Birds on the decline include the Song thrush, Greenfinch and Starling. Song thrushes are at an all-time low and have dropped to 22nd in the rankings and continue to remain on the red list of species. Greenfinches have plummeted to 25th place, which is the result of Trichomonosis, a parasitic disease, that has spread throughout the bird population, since it was first recognised, in 2005. It is thought the parasite may have jumped from Wood pigeon’s, who are carriers, to finches, at shared feeding stations. To help reduce further spread of the disease, the RSPB recommends giving bird feeders and bird baths a regular clean.
More information on this fantastic survey can be found by visiting the RSPB website here.
Photo by Sylvia Duckworth [CC BY-SA 2.0 (http://creativecommons.org/licenses/by-sa/2.0)], via Wikimedia Commons
Reports of butterfly sightings have started again. We were surprised to find a Comma in our garden a few weeks ago and since then other reports have started to come in. Our Gravel Pits work party disturbed a Peacock which flew out of a rabbit hole much to their surprise. It prompted an enthusiastic phone call! One of my clients also reported a sighting whilst attending a church service at Bolton Abbey. That is just to name a few.
At this time of year you will see some of the more hardy butterflies that have been tempted out of hibernation on warm, sunny days. These include the Peacock, Comma, Small Tortoiseshell and Brimstone. All but the Brimstone belong to the Nymphalidae family – a large family encompassing many of the orangey-brown species along with others such as the Fritillaries and the Painted lady. The Brimstone belongs to the Pieridae family which includes most of the commonly known ‘Whites’ and one of the characteristics they share is the skittle-shaped eggs they lay.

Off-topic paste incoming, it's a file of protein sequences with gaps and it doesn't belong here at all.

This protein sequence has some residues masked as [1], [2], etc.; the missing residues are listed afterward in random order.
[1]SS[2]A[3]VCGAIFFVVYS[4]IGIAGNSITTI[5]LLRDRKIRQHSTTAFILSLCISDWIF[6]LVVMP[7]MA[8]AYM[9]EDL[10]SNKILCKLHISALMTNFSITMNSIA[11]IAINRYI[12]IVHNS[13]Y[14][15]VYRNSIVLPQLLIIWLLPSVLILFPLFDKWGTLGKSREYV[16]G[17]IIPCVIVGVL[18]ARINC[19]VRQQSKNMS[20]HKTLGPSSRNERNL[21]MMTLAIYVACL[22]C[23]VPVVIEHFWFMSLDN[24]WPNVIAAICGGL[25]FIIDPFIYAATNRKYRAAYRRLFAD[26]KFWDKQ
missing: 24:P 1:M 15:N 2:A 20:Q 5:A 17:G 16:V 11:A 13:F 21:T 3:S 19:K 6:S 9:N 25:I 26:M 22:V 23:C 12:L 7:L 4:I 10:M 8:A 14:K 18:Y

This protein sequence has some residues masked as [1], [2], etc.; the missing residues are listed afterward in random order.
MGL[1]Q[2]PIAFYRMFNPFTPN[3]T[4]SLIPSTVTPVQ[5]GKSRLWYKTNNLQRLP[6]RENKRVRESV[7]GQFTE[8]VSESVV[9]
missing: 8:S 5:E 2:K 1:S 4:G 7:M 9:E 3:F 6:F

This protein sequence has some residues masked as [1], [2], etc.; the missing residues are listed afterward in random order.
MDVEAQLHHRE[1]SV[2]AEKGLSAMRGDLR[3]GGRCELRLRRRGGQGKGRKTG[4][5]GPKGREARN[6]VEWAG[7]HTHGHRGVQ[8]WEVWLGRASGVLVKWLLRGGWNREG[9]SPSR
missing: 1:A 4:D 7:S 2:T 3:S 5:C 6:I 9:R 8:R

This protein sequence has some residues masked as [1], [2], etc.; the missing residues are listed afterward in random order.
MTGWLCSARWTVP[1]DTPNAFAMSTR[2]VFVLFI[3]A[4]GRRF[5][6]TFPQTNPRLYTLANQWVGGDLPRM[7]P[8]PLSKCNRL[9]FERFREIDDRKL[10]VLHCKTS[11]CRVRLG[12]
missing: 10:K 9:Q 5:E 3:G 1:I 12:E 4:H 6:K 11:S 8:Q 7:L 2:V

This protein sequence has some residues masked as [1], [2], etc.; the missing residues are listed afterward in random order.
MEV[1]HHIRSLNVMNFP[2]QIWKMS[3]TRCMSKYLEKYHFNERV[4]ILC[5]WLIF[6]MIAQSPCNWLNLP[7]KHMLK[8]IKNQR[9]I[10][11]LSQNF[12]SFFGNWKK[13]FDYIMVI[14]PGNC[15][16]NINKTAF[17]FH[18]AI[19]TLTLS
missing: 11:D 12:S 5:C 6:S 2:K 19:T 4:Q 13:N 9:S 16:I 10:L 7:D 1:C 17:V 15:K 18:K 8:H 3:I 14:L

Red Admirals are typically migrants but some do survive mild winters (mostly in Southern England). If conditions are right it is possible to see this species almost all year round but early sightings are rare and they are not thought to hibernate as such. Peacocks have been known to surface on warm, sunny days as early as January but are more commonly seen along with the Small Tortoiseshell and Comma in early Spring. Overwintering Comma butterflies usually have darker uppers, compared to their newly emerged counterparts of early summer. Brimstones are one of the longest living of British butterflies and can be seen throughout much of the year despite only having one brood.
Photo – March Comma by Dave Howson
The Cuckoo Project
In the last twenty-five years we have lost over half our breeding Cuckoos in the UK. In order to understand this decline, more information was needed about their annual cycle and a project was set up to study the movements of a series of birds, throughout the seasons, by tracking them with newly developed satellite tags. The one on the left is affectionately known as Chris! Recently, two of the tagged individuals have just started their long journey back from Africa to the UK breeding grounds. Please visit the BTO website, by clicking here, to see these movements for yourself and find out more about this fascinating project.
For those of you who have not seen it so far, below is a link to the January Newsletter, along with a booking form for the Annual Dinner and Agenda for our AGM in March:
Annual Dinner booking form
David Brear kindly sent me a mail with a link to an interesting article on Siskins. Apparently he had been chatting with Peter and Anne Riley about the lack of Siskins on their bird feeders lately. It occurred to me, we too hadn’t seen this, once frequent visitor to our garden, for some time. This article he sent me could explain why.
Photo by Holly Occhipinti (Siskin Uploaded by Snowmanradio) [CC BY 2.0 (http://creativecommons.org/licenses/by/2.0)], via Wikimedia Commons